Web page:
By: Glynn Harris
Okay you can put away your shotgun, your bow, your deer rifle and squirrel gun for awhile. We’re about to kick off the month of June and there’s no hunting season open and won’t be for another couple of months at least.
After you get your hunting stuff put away, you can start concentrating on what’s going strong right now and that will keep you doing fun stuff in the outdoors. It’s time to put new line on your reels, check the line guides for nicks, be sure your tackle box is stocked with what you need for summer fishing. Get out there and do something about it.
A couple of years ago, I kicked off my warm weather fishing quite a bit later than I usually do. By this time in years past, I would have been to my favorite pond half a dozen times already but later than usual, I made my first trip to the honey hole.
Instead of toting a bucket of crickets around, I opted to go artificial all the way. My ultra-light rig was tipped with a tiny spinner bait while the heavier rig was armed with a wacky-worm, my favorite go-to rig for pond bass.
The morning started off just right; cloudy skies and no wind, no problem with sculling the boat and keeping it within casting distance of a bream bed I knew was there because it has been in the same location for years. Sure enough, every cast produced either a big bluegill or half a dozen bumps before the lure made it back to the boat.
Trying the bass, I had several that were intrigued by the funny looking wacky- worm, opening and closing like a two-ribbed umbrella.
Okay so you’ve already caught bream ‘til the world looks level and you’re looking for something else outdoorsy to do. What about catfishing? Our lakes are full of channel, blue and flathead catfish and you can be sitting down to a wonderful fish fry before the day is out if you want to give them a try.
First, let’s talk about the heavyweights of the catfish world. Keith Johnson, my son-in-law, is a serious big cat chaser, setting stump hooks and limb lines on Lake D’Arbonne for big flathead, or Opelousas, catfish.
“I look for water a little deeper and areas where stumps are clustered or maybe an isolated larger stump,” Johnson explained. “Some folks think you have to fish on the bottom but I catch most of my fish setting my lines around four feet deep. I catch more on dark nights and especially on stormy nights. One other thing is that your bait has to be lively or a flathead won’t touch it. I catch bream and use these for bait.”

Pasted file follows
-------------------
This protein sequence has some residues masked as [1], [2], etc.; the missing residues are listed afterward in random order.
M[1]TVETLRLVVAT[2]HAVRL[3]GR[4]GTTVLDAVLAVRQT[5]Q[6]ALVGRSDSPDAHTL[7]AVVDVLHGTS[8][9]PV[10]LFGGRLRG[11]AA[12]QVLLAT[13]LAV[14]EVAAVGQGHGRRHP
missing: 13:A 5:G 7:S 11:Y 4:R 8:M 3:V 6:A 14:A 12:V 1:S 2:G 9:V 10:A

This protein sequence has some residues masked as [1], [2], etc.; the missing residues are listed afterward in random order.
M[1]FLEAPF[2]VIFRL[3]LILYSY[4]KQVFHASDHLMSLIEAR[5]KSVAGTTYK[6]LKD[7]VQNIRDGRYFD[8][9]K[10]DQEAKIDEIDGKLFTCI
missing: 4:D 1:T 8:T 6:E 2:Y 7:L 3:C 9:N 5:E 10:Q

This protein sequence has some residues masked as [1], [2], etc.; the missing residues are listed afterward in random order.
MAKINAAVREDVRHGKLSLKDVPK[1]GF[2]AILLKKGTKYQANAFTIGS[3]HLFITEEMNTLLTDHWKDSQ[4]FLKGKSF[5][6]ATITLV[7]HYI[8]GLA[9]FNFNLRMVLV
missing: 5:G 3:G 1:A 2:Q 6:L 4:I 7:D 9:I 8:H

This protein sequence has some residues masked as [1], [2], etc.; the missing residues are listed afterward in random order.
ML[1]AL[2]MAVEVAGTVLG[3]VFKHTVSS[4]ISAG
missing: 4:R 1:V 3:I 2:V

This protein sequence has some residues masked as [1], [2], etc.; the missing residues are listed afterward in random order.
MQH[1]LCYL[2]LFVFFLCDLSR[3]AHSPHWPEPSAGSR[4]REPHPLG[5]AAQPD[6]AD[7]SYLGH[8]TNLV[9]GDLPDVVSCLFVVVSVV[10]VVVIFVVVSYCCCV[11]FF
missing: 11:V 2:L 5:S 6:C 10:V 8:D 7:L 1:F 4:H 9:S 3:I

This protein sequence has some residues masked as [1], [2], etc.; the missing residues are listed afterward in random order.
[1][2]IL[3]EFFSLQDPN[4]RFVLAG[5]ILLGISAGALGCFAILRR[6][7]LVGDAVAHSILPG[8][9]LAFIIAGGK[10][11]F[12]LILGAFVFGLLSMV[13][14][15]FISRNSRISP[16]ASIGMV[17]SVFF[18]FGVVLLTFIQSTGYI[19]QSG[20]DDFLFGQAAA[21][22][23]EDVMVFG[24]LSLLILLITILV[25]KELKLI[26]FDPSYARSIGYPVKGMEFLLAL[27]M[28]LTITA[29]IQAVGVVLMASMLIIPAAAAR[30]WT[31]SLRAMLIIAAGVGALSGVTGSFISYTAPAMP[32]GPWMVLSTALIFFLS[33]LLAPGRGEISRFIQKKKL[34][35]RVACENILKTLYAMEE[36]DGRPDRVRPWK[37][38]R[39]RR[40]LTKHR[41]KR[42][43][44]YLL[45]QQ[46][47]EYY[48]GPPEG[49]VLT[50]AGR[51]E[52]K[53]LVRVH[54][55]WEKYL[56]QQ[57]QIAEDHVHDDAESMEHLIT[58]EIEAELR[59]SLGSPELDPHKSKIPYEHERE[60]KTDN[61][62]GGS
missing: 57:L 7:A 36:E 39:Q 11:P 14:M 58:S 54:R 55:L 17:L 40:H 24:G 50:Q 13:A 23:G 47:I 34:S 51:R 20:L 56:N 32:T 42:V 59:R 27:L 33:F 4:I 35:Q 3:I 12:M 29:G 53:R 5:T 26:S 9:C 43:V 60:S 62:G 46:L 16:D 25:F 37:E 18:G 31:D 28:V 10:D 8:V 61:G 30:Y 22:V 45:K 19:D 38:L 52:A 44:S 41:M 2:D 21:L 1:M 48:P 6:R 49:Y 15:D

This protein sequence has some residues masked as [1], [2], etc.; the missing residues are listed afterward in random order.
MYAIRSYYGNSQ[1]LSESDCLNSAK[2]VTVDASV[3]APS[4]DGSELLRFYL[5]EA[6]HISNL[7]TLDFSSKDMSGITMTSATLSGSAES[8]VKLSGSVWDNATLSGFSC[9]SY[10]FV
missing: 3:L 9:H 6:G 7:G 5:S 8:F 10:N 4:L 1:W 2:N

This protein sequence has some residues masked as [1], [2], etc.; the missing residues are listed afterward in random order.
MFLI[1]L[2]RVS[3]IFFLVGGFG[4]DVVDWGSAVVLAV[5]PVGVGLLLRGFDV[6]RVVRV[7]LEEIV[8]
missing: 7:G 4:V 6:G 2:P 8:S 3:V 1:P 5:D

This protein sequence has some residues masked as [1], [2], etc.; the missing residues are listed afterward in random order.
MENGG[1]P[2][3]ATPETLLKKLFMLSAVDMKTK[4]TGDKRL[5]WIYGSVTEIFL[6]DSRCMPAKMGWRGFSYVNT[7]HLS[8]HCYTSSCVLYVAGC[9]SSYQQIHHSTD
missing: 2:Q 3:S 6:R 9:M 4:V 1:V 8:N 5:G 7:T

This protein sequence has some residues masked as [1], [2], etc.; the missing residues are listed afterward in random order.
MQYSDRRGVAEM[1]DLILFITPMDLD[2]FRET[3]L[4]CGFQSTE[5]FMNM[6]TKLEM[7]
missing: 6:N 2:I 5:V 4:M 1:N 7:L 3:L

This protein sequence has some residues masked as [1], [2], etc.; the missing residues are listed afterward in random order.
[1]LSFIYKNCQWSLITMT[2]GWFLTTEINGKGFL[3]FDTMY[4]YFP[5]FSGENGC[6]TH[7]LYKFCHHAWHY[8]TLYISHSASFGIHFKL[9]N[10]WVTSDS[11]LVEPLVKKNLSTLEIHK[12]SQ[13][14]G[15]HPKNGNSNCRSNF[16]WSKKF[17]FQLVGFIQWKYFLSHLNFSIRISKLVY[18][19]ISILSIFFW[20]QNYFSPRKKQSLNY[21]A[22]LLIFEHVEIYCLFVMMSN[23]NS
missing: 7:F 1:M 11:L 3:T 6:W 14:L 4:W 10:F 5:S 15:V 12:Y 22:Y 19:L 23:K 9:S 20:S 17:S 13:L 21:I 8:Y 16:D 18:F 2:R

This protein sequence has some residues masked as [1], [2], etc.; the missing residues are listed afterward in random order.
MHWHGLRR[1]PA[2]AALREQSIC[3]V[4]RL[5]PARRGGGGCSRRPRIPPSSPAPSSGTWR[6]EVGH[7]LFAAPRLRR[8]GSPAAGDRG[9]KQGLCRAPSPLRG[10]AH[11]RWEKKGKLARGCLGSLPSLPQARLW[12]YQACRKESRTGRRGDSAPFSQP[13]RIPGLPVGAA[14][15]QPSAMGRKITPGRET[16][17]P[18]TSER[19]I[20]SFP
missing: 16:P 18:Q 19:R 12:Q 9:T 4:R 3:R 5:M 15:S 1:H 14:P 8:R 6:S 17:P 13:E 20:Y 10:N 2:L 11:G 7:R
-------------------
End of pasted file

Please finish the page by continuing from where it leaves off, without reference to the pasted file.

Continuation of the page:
If a big 50 pound catfish is not your cup of tea, what about channel catfish? Our lakes are teeming with big populations of eating-sized channels and they’re fun to catch.
The thing about these tasty little rascals is that they’ll bite just about anything so picking just the right bait is not all that important. If it’s stinky or slimy, so much the better.
Lots of anglers fish off the banks using night crawlers, cold worms or cut bait to catch channel catfish. However, a more exciting way to catch them, especially if you have youngsters along, is to go the “pool noodle” route. Simply stated, purchase several of the inexpensive foam pool noodles, cut them into sections one to two feet in length, tie your baited line on one end and toss ‘em in the water. Keep an eye and when one tips up and begins moving, you’ve got yourself a catfish.
One of the best baits for catching channel catfish is to purchase cheap grocery store wieners, cut them into chunks and let them soak overnight in a mixture of water laced with strawberry powdered drink and garlic powder. The cats just can’t leave these tasty tidbits alone.
Take your pick. Whether it’s bluegills on a neighborhood pond or catfish on the lake, now is the time to give ‘em a try.